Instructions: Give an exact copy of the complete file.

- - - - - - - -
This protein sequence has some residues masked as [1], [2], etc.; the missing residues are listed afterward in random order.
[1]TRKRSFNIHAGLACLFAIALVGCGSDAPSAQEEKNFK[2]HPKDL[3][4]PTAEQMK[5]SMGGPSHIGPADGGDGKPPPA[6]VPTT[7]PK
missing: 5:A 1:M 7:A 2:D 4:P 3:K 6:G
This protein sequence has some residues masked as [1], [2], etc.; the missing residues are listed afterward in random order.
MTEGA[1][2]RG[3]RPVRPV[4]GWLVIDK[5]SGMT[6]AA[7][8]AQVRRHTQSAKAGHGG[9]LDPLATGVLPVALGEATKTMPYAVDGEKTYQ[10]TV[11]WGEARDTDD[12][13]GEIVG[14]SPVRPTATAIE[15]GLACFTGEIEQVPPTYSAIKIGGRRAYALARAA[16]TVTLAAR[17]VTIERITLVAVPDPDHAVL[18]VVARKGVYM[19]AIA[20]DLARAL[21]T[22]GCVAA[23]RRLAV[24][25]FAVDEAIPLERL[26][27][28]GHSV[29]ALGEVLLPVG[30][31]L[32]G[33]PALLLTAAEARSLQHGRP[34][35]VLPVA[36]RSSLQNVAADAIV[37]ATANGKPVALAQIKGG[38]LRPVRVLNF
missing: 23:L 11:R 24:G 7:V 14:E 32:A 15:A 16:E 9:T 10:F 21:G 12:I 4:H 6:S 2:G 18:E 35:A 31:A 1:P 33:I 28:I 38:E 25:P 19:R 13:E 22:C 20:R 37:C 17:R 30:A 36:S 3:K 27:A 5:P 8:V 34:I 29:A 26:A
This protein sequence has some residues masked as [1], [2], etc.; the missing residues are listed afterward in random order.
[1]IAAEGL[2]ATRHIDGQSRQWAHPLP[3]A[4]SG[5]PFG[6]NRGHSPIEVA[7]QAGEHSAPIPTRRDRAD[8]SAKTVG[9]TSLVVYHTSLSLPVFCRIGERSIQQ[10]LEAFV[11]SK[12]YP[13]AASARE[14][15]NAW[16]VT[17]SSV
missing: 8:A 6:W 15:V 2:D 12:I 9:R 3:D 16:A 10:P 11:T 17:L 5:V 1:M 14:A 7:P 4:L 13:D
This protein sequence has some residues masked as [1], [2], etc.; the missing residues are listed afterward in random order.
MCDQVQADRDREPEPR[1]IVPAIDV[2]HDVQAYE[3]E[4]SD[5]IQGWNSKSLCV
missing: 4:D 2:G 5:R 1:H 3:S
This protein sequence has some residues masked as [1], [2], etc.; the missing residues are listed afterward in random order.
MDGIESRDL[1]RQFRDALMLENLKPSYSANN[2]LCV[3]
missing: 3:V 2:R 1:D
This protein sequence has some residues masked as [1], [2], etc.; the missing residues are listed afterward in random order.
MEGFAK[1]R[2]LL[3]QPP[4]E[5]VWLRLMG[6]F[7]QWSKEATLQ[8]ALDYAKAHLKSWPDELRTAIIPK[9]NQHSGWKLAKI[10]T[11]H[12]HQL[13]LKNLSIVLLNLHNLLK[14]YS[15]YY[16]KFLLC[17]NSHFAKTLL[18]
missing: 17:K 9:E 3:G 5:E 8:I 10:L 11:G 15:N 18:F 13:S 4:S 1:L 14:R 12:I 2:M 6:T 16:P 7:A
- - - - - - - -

This protein sequence has some residues masked as [1], [2], etc.; the missing residues are listed afterward in random order.
[1]TRKRSFNIHAGLACLFAIALVGCGSDAPSAQEEKNFK[2]HPKDL[3][4]PTAEQMK[5]SMGGPSHIGPADGGDGKPPPA[6]VPTT[7]PK
missing: 5:A 1:M 7:A 2:D 4:P 3:K 6:G
This protein sequence has some residues masked as [1], [2], etc.; the missing residues are listed afterward in random order.
MTEGA[1][2]RG[3]RPVRPV[4]GWLVIDK[5]SGMT[6]AA[7][8]AQVRRHTQSAKAGHGG[9]LDPLATGVLPVALGEATKTMPYAVDGEKTYQ[10]TV[11]WGEARDTDD[12][13]GEIVG[14]SPVRPTATAIE[15]GLACFTGEIEQVPPTYSAIKIGGRRAYALARAA[16]TVTLAAR[17]VTIERITLVAVPDPDHAVL[18]VVARKGVYM[19]AIA[20]DLARAL[21]T[22]GCVAA[23]RRLAV[24][25]FAVDEAIPLERL[26][27][28]GHSV[29]ALGEVLLPVG[30][31]L[32]G[33]PALLLTAAEARSLQHGRP[34][35]VLPVA[36]RSSLQNVAADAIV[37]ATANGKPVALAQIKGG[38]LRPVRVLNF
missing: 23:L 11:R 24:G 7:V 14:E 32:A 15:A 16:E 9:T 10:F 21:G 12:I 4:H 6:S 2:G 18:E 35:A 31:A 1:P 33:I 28:I 38:E 25:P 19:R 13:E 22:C 20:R 37:C 17:R 30:A 36:S 3:K 27:A 5:P 8:V 34:I 29:A 26:A
This protein sequence has some residues masked as [1], [2], etc.; the missing residues are listed afterward in random order.
[1]IAAEGL[2]ATRHIDGQSRQWAHPLP[3]A[4]SG[5]PFG[6]NRGHSPIEVA[7]QAGEHSAPIPTRRDRAD[8]SAKTVG[9]TSLVVYHTSLSLPVFCRIGERSIQQ[10]LEAFV[11]SK[12]YP[13]AASARE[14][15]NAW[16]VT[17]SSV
missing: 8:A 6:W 15:V 2:D 12:I 9:R 3:D 16:A 10:P 11:T 17:L 5:V 1:M 14:A 7:P 4:L 13:D
This protein sequence has some residues masked as [1], [2], etc.; the missing residues are listed afterward in random order.
MCDQVQADRDREPEPR[1]IVPAIDV[2]HDVQAYE[3]E[4]SD[5]IQGWNSKSLCV
missing: 4:D 2:G 5:R 1:H 3:S
This protein sequence has some residues masked as [1], [2], etc.; the missing residues are listed afterward in random order.
MDGIESRDL[1]RQFRDALMLENLKPSYSANN[2]LCV[3]
missing: 3:V 2:R 1:D
This protein sequence has some residues masked as [1], [2], etc.; the missing residues are listed afterward in random order.
MEGFAK[1]R[2]LL[3]QPP[4]E[5]VWLRLMG[6]F[7]QWSKEATLQ[8]ALDYAKAHLKSWPDELRTAIIPK[9]NQHSGWKLAKI[10]T[11]H[12]HQL[13]LKNLSIVLLNLHNLLK[14]YS[15]YY[16]KFLLC[17]NSHFAKTLL[18]
missing: 17:K 9:E 3:G 5:E 8:I 10:L 11:G 15:N 18:F 13:S 4:S 1:L 14:R 12:I 2:M 6:T 16:P 7:A